Recently, the daughter of one of our friends died suddenly from an asthma attack. Apparently she had had a “mild” asthma diagnosis so everyone had many questions and were stunned to hear this sad news.
Ironically, the fact of the matter is that the “mild asthma” or “exercise induced” asthma diagnosis has a higher mortality rate so that term “mild” is rather a misnomer.
The reasons are multifactorial, but one of the main reasons is the lack of awareness and understanding of the disease.
Just because the frequency of “attacks” and symptoms are less does not mean that the severity of any other given attack can’t be deadly. For example, mild asthmatics do not usually need their inhalers on a daily basis but can at any given time have a severe flare that lands them in the emergency room unpredictably.
Not being aware of the disease process and not knowing or tracking baseline peak flows (measured with a simple meter at home) makes it more likely that a mild asthmatic patient will experience a severe event.
The other, more obvious reason is that patients with mild disease experience less symptoms overall or have such a slow, gradual progression of symptoms that they feel less need for their medications/inhalers and feel less need to check their asthma with health providers.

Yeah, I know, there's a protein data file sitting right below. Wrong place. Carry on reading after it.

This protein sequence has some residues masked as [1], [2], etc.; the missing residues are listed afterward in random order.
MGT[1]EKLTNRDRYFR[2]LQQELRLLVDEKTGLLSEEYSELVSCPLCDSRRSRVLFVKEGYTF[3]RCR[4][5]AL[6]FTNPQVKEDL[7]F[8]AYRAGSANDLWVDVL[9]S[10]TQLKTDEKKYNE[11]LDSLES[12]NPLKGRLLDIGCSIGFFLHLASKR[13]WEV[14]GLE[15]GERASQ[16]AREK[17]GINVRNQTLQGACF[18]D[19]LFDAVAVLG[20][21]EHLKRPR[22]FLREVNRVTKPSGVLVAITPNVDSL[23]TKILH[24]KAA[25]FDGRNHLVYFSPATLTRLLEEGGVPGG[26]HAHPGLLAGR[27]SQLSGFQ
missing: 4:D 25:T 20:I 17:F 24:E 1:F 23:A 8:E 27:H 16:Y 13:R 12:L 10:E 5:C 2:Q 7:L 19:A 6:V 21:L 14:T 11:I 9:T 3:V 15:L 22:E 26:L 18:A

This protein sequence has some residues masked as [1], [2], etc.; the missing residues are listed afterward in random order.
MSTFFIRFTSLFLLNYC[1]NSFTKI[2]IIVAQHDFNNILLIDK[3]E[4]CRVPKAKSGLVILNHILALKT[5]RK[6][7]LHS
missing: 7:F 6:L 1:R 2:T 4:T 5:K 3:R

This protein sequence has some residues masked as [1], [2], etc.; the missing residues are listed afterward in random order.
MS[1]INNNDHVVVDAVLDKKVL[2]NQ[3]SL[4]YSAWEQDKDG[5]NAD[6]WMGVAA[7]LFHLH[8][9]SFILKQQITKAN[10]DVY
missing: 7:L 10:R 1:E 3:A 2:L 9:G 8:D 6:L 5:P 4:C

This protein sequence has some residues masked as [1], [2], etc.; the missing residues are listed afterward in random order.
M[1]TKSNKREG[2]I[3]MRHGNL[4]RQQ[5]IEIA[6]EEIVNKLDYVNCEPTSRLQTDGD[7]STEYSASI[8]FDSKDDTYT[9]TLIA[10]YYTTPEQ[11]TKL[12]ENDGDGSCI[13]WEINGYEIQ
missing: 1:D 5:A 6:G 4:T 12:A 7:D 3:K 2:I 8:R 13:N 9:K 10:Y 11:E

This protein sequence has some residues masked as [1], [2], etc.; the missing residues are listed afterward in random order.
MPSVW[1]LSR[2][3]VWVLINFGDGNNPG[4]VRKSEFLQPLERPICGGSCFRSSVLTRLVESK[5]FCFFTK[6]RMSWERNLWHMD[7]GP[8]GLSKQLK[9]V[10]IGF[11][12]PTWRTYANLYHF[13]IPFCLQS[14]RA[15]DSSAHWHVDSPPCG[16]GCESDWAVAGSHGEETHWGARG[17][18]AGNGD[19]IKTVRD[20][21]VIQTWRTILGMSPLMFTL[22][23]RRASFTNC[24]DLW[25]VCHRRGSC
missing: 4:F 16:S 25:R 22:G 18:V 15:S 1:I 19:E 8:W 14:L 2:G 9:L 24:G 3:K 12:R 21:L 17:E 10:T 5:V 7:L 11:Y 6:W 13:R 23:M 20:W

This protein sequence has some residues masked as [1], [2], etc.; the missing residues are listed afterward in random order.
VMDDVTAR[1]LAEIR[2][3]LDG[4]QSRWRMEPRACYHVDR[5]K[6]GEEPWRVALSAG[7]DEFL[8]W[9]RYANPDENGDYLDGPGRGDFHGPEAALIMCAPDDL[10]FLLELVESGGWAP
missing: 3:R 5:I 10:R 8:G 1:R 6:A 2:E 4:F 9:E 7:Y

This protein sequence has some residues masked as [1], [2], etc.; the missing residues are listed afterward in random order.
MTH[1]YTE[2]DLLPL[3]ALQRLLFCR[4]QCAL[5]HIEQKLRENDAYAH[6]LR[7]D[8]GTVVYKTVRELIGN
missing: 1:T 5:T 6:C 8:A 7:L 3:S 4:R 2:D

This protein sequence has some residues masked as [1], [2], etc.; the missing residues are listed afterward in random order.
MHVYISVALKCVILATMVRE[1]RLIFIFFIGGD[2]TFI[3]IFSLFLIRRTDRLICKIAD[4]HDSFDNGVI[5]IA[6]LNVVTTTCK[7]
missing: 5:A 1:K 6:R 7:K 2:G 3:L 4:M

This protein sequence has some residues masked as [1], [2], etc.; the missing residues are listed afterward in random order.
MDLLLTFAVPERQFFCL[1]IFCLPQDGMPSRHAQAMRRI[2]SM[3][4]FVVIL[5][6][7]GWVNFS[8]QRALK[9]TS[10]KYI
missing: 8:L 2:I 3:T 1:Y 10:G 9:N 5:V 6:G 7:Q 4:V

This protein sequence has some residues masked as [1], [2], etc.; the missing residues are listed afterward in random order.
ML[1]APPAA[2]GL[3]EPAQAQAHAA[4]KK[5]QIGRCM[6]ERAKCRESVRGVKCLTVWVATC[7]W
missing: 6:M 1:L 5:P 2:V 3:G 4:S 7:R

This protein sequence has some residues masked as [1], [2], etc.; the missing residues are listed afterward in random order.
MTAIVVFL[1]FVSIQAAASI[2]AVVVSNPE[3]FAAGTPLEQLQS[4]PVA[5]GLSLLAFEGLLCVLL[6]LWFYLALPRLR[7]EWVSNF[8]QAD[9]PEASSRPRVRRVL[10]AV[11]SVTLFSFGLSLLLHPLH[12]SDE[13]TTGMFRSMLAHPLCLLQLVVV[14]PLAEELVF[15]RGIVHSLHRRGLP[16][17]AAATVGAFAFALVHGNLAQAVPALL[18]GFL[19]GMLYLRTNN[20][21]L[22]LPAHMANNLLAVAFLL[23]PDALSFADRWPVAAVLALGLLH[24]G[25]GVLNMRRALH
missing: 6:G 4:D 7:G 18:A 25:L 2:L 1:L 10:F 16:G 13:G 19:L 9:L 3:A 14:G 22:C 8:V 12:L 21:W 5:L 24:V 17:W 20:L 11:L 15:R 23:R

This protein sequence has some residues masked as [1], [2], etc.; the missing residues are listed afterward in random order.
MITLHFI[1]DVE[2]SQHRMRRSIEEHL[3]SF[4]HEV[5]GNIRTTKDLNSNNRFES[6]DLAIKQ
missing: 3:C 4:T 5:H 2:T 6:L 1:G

Conversely, the patients with “severe” asthma diagnosis get frequent checks, more aggressive treatment and visit their doctors more often.
So if you, your child or other loved one gets the clinical diagnosis of “mild” asthma, follow the 4 main tips below to reduce risk of complications.
1. Take asthma class and update your knowledge every 1-2 years at the very least.
2. Know and monitor your baseline peak flows (there are colored charts that can help)
3. Be aware of and minimize your exposure to asthma triggers which often include; seasonal allergies, cold air, exercise/emotional stress, smoke, perfumes or scented candles, etc
4. Get regular checks at least every 6-12 months, even when you feel well mostly for preventive care. You might need spirometry measurements, pulmonary function tests or vaccinations.
Think you might have asthma? Complete the asthma quiz and then take that information to your doctor for consultation.
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